If Jesus was God’s sinless envoy and died, would God have reason to soon resurrect him from death?

“Yes, after all…
  • God could vindicate Jesus+Gospel via resurrection

    God could simultaneously vindicate both Jesus and the Gospel Jesus preached by both raising Jesus and seeing to it that Jesus appeared to the apostles.

    This page analyzes 4 arguments:

    This helps suggest that God would have reason to raise Jesus from death because we stipulated that Jesus was God's sinless envoy, and before Jesus's death he had just been preaching the so-called “bad news” (for us) of God's impending judgment on sinners for their sins, and the “good news” (for us) of one way God will offer forgiveness and cleansing to the repentant (i.e. the “Gospel”). God would plausibly want to vindicate Jesus and this gospel to core evangelists so they could spread it through evangelism. (There are philosophical/theological reasons for why God would want the Gospel to spread this way.)

  • OT says: God will resurrect his people for good

    The Old Testament both explicitly and implicitly teaches that God plans on raising all his righteous remnant (Israel) to eternal life.

    This page analyzes 7 arguments:

    This is relevant because, as theologians often point out, God made Jesus an ideal "type" of Israel (which we will argue for on another page). This means Jesus both recapitulates and foreshadows Israel's journey and succeeds as a faithful servant in ways old covenant Israel failed. (And this isn't some odd and surprising observation, God has had good reason to make Jesus a type of Israel.)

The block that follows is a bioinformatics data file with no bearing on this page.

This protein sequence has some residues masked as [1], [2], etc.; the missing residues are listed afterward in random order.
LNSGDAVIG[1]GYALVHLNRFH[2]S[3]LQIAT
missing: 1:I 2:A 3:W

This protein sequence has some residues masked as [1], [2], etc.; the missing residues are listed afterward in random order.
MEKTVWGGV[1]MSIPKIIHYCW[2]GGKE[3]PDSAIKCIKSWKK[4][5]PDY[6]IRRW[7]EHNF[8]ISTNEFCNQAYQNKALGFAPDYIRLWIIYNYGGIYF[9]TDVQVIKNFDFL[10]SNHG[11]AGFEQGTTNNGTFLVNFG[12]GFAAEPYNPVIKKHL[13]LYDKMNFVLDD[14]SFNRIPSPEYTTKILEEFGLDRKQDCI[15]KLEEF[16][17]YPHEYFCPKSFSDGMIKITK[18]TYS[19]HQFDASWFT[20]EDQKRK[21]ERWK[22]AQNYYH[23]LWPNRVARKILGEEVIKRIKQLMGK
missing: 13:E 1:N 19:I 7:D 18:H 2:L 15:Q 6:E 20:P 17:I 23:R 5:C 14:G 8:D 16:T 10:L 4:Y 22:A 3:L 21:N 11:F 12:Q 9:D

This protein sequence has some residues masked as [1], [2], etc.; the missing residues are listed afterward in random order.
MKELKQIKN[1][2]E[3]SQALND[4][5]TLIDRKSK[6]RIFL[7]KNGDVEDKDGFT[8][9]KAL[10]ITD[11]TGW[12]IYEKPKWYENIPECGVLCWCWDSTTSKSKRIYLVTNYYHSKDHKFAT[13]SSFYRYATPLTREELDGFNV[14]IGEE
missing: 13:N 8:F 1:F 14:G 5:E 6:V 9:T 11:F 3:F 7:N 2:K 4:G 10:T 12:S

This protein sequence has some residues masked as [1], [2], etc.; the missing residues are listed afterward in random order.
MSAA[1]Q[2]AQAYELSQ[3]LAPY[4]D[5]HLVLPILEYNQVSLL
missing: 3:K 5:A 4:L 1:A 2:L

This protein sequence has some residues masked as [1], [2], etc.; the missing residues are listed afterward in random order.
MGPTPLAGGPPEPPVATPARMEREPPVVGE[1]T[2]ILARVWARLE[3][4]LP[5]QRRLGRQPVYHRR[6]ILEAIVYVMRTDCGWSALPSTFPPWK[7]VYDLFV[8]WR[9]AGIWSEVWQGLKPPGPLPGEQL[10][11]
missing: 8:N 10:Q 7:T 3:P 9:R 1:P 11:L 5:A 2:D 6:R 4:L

• The irreversibility of death was designed just for sinners

    A box with two halves. On has a head with a halo, the other has a skull with a snake coming out of it.

    God wants the sinless to live forever, and so plausibly (and reportedly) set up righteous humanity originally to either be invincible or to regenerate when facing any fatal circumstances. His purpose for introducing irreversible death (plausibly and reportedly [Genesis 3:19]) is to limit and punish wicked sinners.

    This full page analyzes 2 reasons to agree:

    • Biblically, God does resurrect sinless persons, and this fits well on the hypothesis that final (unreversed) death was simply not intended to apply to those who are righteous.
    • God would resurrect sinless persons for the same reason he created them in the first place. God intends to fill the world with his image- bearers doing image-bearing kinds of things (as stewards), and if God would preserve/restore them in fatal circumstances, then ultimate death was not intended as their ultimate destination.

    This purpose of ultimate/irreversible death (for sinners) factors into the discussion because Jesus was sinless (we stipulated). That means death as an irreversible/final state would hold no relevance for him. If humanity was originally immune to death (e.g. through natural regeneration), then this is how we might expect Jesus to be in virtue of his sinlessness.

“No, after all…